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Interpreting Ellen White

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How God speaks, how we interpret his messages, how Ellen White's writing relate to the Bible, and what her writings are all about are important matters to consider in order to understand her messages. Read on for introductions to the nature of revelation and inspiration, how to interpret EGW, the authority of her writings, and their major themes. For other questions on Ellen White's life, ministry and teachings see frequently asked questions on EGW. See also a compilation of unusual statements by her and one of statements mistakenly attributed to Ellen White.

The Nature of Revelation/Inspiration

How does God communicate with human beings? The Bible tells us that "Long ago God spoke to our ancestors in many and various ways by the prophets, but in these last days he has spoken to us by a Son" (Hebrews 1:1, 2, NRSV). Jesus Christ was God's ultimate revelation to the human race. His person, His message, and His ministry demonstrated clearly and persuasively that Divinity wished to communicate with humanity.

Christ Himself informed His followers that the Holy Spirit would act as His representative in continuing to communicate the divine message through His messengers. Jesus said that the Comforter, the Holy Spirit, "will teach you everything, and remind you of all that I have said to you." "He will guide you into all the truth" (John 14:26; 16:13 NRSV).

God's communication system involves a combination of divine and human characteristics that makes the prophetic message unique. The relationship between the divine message (perfect, infallible, eternal) and the human messenger (imperfect, fallible, mortal) is not always perceived in proper perspective. Some, emphasizing the divine, are troubled by apparent discrepancies or by language that reveals the humanness of the messenger. Others, emphasizing the human, attempt to define what is inspired and what is not, thus minimizing the authority of God's message.

For more information, see EGW's own understanding of the way God communicates through His prophets or read Juan Carlos Viera's The Dynamics of Inspiration, for a close look at the messages of Ellen White."

Hermeneutics, or Interpreting the Writings of Ellen G. White

Divine communication originates with God, as the term itself indicates. It is intended, however, for human beings who, since the entrance of sin, have perceptions of the great issues of life that are limited, and often completely contrary. The Bible tells us that the divine message can be misunderstood and misused (2 Peter 3:16). At the same time, the Holy Spirit offers help to those who honestly want to know the truth (Ephesians 1:17-19).

The way we perceive, interpret, and ultimately handle the message of God will determine whether the message accomplishes the divine objectives in communicating it. If the human receptor is not willing to receive the communication, or perceives it incorrectly, or rejects it because it does not meet his or her expectations or because it confronts the individual with changes in the traditional way of living, then God's purpose is not fulfilled, and this person is left to his or her own fate.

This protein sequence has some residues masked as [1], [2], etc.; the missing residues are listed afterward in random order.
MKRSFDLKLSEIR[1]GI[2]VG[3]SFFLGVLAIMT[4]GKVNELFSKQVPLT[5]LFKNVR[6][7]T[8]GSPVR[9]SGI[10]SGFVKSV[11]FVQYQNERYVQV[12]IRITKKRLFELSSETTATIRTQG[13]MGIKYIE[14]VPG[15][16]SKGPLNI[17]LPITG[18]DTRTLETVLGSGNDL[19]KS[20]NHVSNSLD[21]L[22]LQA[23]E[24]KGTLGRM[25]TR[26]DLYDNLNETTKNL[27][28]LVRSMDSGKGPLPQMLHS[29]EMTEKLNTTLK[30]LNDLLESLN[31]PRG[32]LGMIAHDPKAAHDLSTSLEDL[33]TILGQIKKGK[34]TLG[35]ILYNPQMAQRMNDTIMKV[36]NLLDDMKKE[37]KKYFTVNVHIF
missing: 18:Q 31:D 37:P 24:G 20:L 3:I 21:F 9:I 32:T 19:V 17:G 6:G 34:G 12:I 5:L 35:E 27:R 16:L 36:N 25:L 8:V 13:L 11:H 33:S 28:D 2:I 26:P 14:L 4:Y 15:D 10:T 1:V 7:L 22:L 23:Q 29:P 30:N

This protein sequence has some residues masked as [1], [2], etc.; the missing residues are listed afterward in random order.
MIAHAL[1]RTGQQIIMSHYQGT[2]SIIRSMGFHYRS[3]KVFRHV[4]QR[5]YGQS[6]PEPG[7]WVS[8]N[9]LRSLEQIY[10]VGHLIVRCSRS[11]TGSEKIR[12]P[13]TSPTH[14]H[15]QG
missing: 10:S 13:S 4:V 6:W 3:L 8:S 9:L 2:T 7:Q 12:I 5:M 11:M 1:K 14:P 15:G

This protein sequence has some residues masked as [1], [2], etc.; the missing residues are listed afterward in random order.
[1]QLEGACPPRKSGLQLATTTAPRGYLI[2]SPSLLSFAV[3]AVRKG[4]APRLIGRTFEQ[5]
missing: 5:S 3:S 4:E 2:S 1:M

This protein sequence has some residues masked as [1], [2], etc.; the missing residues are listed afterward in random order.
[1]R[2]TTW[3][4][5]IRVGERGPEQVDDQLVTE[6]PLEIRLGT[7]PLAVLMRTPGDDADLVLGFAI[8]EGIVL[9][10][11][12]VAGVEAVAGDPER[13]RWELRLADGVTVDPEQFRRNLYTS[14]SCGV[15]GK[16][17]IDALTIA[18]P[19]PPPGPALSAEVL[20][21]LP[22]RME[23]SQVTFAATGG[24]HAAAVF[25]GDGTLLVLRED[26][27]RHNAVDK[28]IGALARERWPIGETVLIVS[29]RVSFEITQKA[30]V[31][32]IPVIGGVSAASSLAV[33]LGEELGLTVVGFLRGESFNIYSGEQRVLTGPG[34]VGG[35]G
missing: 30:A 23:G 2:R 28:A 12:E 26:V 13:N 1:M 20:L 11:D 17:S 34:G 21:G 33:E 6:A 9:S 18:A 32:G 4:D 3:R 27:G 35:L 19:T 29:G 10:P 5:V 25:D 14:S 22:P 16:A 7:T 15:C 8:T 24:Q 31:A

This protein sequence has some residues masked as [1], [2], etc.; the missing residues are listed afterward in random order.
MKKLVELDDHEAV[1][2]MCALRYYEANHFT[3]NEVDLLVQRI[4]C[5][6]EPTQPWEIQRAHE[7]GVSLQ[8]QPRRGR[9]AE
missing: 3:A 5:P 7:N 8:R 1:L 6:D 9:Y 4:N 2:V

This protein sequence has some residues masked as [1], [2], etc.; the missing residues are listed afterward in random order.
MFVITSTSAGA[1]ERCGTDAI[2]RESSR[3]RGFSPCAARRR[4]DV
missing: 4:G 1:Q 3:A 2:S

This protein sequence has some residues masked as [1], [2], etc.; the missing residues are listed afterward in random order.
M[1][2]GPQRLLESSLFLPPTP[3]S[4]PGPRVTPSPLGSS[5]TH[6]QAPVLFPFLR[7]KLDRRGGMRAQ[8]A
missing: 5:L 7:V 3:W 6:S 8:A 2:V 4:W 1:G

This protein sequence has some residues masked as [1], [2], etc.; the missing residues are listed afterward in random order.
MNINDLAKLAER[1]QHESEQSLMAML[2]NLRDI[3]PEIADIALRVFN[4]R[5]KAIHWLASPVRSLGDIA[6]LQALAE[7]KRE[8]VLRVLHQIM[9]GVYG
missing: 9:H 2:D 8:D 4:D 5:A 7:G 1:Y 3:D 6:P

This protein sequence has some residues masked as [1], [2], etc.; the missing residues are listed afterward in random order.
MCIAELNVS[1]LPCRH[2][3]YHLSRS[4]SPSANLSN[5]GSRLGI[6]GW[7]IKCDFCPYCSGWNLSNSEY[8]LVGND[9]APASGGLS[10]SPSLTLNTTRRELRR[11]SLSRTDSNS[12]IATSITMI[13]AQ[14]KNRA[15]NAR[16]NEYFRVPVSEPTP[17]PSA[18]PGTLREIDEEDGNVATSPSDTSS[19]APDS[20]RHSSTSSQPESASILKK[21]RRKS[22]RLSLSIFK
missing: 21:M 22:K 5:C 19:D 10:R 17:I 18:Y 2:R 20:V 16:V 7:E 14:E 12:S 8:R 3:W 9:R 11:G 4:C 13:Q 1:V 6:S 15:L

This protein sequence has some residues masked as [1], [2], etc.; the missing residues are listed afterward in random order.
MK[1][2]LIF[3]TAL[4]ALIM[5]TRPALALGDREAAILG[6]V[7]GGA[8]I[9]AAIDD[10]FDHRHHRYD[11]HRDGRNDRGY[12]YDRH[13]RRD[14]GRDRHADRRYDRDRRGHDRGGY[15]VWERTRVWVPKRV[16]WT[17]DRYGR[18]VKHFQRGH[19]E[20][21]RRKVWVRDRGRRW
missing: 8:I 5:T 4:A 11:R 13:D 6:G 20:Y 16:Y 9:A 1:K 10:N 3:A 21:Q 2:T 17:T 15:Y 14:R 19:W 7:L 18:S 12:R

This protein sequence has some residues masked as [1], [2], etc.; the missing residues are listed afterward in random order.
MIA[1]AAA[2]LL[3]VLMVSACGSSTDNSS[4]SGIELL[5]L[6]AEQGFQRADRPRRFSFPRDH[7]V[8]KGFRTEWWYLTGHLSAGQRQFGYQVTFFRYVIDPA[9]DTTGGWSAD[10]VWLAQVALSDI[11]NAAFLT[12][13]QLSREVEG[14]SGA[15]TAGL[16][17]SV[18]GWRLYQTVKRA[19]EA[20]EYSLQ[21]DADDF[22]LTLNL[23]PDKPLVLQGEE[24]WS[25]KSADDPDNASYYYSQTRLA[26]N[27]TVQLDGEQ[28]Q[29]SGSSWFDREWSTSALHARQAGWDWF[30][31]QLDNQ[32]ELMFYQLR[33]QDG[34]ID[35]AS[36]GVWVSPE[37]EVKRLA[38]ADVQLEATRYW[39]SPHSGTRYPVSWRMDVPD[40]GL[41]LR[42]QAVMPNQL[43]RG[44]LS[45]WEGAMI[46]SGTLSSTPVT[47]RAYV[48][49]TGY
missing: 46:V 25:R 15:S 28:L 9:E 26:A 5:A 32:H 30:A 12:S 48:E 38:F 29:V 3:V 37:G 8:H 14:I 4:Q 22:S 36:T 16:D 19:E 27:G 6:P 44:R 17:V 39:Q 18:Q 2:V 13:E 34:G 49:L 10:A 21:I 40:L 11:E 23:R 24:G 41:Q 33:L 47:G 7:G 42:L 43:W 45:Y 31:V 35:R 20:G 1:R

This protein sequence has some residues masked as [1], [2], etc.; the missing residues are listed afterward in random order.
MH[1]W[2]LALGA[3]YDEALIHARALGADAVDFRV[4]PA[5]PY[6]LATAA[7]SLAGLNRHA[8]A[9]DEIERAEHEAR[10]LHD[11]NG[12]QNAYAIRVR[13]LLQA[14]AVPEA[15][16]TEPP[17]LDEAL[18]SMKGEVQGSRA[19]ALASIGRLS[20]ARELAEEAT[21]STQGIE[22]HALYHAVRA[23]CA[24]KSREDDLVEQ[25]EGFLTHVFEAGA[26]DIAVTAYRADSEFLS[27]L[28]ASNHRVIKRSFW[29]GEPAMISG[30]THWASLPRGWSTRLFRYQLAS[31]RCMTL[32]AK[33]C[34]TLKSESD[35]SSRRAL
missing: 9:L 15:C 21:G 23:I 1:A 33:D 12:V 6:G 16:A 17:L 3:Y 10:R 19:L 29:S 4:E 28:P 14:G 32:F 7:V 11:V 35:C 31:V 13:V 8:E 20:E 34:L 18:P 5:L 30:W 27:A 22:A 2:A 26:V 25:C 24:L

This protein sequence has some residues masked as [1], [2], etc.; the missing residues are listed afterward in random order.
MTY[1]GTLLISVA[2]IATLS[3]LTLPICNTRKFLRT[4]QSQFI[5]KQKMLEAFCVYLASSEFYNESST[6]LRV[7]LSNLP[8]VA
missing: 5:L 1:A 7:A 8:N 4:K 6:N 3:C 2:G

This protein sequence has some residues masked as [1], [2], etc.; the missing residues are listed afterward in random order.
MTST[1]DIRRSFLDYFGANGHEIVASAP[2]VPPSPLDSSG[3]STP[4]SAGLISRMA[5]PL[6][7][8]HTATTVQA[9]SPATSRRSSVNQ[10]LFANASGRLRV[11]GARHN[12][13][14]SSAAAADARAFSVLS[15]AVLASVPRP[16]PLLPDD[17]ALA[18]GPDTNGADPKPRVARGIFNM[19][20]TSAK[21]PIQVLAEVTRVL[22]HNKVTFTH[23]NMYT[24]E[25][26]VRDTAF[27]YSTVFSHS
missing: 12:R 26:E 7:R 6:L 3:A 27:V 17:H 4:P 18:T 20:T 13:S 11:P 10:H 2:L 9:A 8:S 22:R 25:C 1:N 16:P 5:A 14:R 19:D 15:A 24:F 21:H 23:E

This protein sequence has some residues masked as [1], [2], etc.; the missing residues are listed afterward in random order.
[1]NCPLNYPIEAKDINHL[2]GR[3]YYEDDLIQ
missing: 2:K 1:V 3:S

Hermeneutics is the word scholars use to refer to the procedures for interpreting writings of the past. For a set of hermeneutical principles that for understanding EGW's writings, read Some Principles for Correctly Interpreting the Writings of Ellen G. White. See excerpts from Herbert E. Douglass' Messenger of the Lord: the Prophetic Ministry of Ellen G. White for a fuller treatment of both internal and external principles of interpretation."

The Authority of Ellen G. White's Writings

Are Ellen G. White's writings equal to the Bible? How did she understand her writings in relation to the Scriptures? What is the difference between canonical and non-canonical prophets?

Seventh-day Adventists believe that "the writings of Ellen White are not a substitute for Scripture. They cannot be placed on the same level. The Holy Scriptures stand alone, the unique standard by which her and all other writings must be judged and to which they must be subject" (Seventh-day Adventists Believe . . . , p. 227). Ellen White herself claimed that "little heed is given to the Bible, and the Lord has given a lesser light to lead men and women to the greater light" (Review and Herald, January 20, 1903). How is this statement to be understood? Did she consider herself on a par with the Bible prophets? Are there "degrees" of inspiration?

These and other questions are dealt with by Ellen G. White and various Seventh-day Adventist sources in the following reference links. Ellen G. White's Understanding of How Her Writings Relate to Scripture, consists of two important passages from EGW's writings on the subject. The Seventh-day Adventist Church's Understanding of Ellen G. White's Authority is comprised of two statements from official church sources. Finally, a fuller treatment of these issues can be found in The Relationship Between the Ellen G. White Writings and the Bible.

Major Themes in Ellen G. White's Writings

The following seven themes are not the only ones that could have been chosen, but they are certainly among her most basic, and are prominent throughout her works.